In an article in World Affairs Journal, the Washington bureau chief of RTVi television network, independent Russian journalist Vladimir Kara-Murza, described RFE/RL President Steven Korn’s statement as a mockery.
Read MORE: Putin Critics Slam ‘Ludicrous Reset’ as US Silences Radio Liberty by Vladimir Kara-Murza in World Affairs Journal, September 27, 2012
In his statement, Korn said: “Though we have said good-bye to some of our journalists and other colleagues, we are thankful to have had the benefit of their creativity and dedication over the years and hope they will continue to contribute their voices and ideas to the public forum.”
One East European journalist described Korn’s response as an “example of unashamed hypocrisy.”
Steven Korn, Julia Ragona and other RFE/RL executives insist that the Radio Liberty Moscow bureau employees were treated with respect. Some prominent journalists at the RL bureau in Moscow who were not fired, including well know media expert and university professor Anna Kachkaeva, resigned in protest to show solidarity with their dismissed colleagues. BBG Watch has learned that RFE/RL executives said privately to their bosses in Washington that Kachkaeva left because she, like the others, accepted a generous buyout offer. But another well-known Radio Libety journalist and filmmaker, Mumin Shakirov, reported that the firings were conducted in a highly degrading and humiliating fashion and that the management gave them no choice but to agree to depart voluntarily.
Read MORE: The End of ‘Liberty’ by Mumin Shakirov in openDemocracyRussia, September 26, 2012
In addition to Gorbachev, another well known Russian opposition leader and former politician Vladimir Ryzhkov, a State Duma (Russian Parliament) deputy from 1993 to 2007, former Duma vice speaker, and host of a political talk show on Ekho Moskvy radio station, wrote an op-ed in The Moscow Times, criticizing the firings at Radio Liberty as part of the Obama Administration’s retreat from supporting human rights and democracy in Russia. Ryzhkov, who is a co-founder of the opposition Party of People’s Freedom, said:
“It [the U.S. Administration] did not make a single attempt to preserve Radio Liberty or the USAID mission in Russia. As a result, Radio Liberty, which once hosted such talents as poet and playwright Alexander Galich and author Sergei Dovlatov, is being systematically destroyed. Millions of Russians who want a more democratic Russia have been betrayed and abandoned, while dozens of NGOs of critical importance to Russian civil society will be severely curtailed or closed outright.”
Vladimir Ryzhkov also wrote:
“In addition, Radio Liberty has shut down its radio operations and will shift to an Internet format. Radio Liberty president Steven Korn explained the move as a way to make its broadcasting format more modern. But regardless of how Korn tries to spin it, the shutdown will be a blow to freedom of the media in Russia. The “modernization” amounted to firing dozens of outstanding journalists, including Mikhail Sokolov, Anna Kachakaeva and Lyudmila Telen. Once a powerful radio station that millions of Russians tuned in to for alternative views and discussions will be diluted by key staff reductions and lost in the huge expanse of the Internet.”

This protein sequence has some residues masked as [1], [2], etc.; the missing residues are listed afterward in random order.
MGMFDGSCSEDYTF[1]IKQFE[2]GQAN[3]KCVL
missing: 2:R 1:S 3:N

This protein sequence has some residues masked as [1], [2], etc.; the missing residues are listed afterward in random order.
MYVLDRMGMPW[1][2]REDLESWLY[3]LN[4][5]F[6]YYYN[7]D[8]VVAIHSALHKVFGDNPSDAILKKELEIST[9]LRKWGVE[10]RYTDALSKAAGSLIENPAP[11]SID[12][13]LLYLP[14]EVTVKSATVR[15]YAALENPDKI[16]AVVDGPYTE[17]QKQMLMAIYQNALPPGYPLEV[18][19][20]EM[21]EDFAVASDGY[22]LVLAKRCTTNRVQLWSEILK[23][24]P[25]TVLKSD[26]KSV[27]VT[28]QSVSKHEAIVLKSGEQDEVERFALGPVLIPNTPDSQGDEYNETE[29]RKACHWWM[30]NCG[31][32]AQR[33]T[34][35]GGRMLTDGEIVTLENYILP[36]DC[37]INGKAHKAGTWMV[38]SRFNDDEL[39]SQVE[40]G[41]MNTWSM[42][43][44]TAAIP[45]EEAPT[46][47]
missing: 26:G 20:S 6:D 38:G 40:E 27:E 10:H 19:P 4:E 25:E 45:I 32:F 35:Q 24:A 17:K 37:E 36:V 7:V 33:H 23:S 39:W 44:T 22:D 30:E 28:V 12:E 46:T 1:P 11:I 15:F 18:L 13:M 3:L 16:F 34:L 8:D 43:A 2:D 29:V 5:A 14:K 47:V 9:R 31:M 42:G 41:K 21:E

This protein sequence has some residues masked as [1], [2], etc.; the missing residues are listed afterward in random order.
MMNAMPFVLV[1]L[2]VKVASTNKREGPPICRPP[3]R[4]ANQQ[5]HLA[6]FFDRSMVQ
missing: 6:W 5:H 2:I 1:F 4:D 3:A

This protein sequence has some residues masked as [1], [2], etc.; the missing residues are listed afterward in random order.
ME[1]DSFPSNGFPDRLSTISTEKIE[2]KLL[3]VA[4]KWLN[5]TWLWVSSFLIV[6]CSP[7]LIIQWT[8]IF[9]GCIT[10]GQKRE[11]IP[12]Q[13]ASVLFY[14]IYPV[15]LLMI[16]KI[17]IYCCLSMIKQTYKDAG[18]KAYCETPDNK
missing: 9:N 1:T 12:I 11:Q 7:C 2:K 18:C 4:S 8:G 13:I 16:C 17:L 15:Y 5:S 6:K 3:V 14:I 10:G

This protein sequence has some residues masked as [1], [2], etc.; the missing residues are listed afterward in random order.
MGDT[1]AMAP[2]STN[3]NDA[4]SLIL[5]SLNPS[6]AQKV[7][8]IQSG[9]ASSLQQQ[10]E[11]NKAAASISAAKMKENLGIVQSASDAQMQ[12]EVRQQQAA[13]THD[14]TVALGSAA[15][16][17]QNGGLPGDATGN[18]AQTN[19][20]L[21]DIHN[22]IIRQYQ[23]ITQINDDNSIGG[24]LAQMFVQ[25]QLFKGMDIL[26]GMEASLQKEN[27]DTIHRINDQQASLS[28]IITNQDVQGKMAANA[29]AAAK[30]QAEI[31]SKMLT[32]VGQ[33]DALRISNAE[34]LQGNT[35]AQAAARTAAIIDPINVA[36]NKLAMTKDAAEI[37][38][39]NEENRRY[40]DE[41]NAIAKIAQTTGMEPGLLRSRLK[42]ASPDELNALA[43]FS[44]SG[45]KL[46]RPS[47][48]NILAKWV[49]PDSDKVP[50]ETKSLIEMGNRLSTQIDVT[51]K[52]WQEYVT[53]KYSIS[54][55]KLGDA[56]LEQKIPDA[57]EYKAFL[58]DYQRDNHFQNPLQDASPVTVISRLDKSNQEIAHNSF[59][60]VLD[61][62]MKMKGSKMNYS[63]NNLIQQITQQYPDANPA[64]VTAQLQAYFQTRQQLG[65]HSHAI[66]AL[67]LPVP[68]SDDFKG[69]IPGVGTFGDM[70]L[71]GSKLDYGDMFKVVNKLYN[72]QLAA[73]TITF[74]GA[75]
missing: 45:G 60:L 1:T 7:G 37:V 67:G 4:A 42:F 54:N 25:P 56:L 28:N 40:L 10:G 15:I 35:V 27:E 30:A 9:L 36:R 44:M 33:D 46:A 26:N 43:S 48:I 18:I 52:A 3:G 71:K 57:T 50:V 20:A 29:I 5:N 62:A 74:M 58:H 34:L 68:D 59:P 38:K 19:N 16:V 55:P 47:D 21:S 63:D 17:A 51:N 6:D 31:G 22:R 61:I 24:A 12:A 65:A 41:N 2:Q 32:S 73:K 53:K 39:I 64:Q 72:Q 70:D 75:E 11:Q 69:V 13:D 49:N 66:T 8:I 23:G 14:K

Read MORE: Obama Caves In to Kremlin Repression by Vladimir Ryzhkov in The Moscow Times, October 2, 2012.
Another Russian opposition leader and former Deputy Energy Minister of the Russian Federation Vladimir Milov described the firings at Radio Liberty in Moscow as a “stunning example of desperate political idiocy.”
“However, this was all completely destroyed in one week. Now that the
exceptionally professional Moscow bureau of Radio Liberty is virtually
fully dissolved, best professionals had left the radio station. All
this have happened without any direct interference by Putin’s regime –
American bureaucrats from Radio Liberty central headquarters, along
with the newly appointed director of Radio Liberty Russia, Masha
Gessen, did the job for Putin. Now, there’s virtually nothing left of
what just a few weeks ago was one of the best and most professional
among the few remaining independent media teams in Russia.”
Commenting on the RFE/RL’s American management and the new Russian Service director Masha Gessen, Milov wrote:
“I totally exclude [the possibility] that the new Radio Liberty Russia director, Masha
Gessen, will have the ability to rebuild something even remotely
reminiscent of the recently brutally dissolved and destroyed Radio
Liberty Moscow bureau, even in years. Ms. Gessen, in my opinion,
completely lacks the necessary professional skill and qualities
required for that task, and 20+ years of a brilliant journalist team
build-up can not be repeated easily.
It’s all too sad.
And here’s to my American friends who possibly intend to continue
asking me questions about “what can they do” to help Russia’s
democratic transition: stop asking. I’ve told you for years and years:
Support Radio Liberty. Support Radio Liberty. Support Radio Liberty.
Don’t hang about much with your costly and questionably effective
“human rights support programs”. Do just that. Support Radio Liberty.
That’s very simple, easy, and really worth the effort.
You’ve completely ignored and disregarded the wise piece of advice.
So don’t ask anymore. You’ve seemingly done all you could so far,
demonstrating instead a stunning example of desperate political
idiocy. Thanks for making Putin’s life easier, and ours much harder.”
Read MORE: Desperate political idiocy, Блог Владимира Милова, October 2, 2012.
The Russian human rights group Memorial, which was co-founded by the late activist Andrei Sakharov, sent a letter to the U.S. Congress also protesting the firings and changes at Radio Liberty. Memorial wrote:
“In the present-day political conditions, when the authorities in Russia have started a wide-scale offensive on civil rights, when laws limiting freedom of speech, association and assembly have been adopted, this [firings of Radio Liberty journalists] would contribute to the weakening of the civil society depriving it of the few generally accessible sources of objective information.”
The Russian human rights organization has appeal to members of the U.S. Congress to do their “best to preserve a very important role Radio Liberty has been playing for decades.”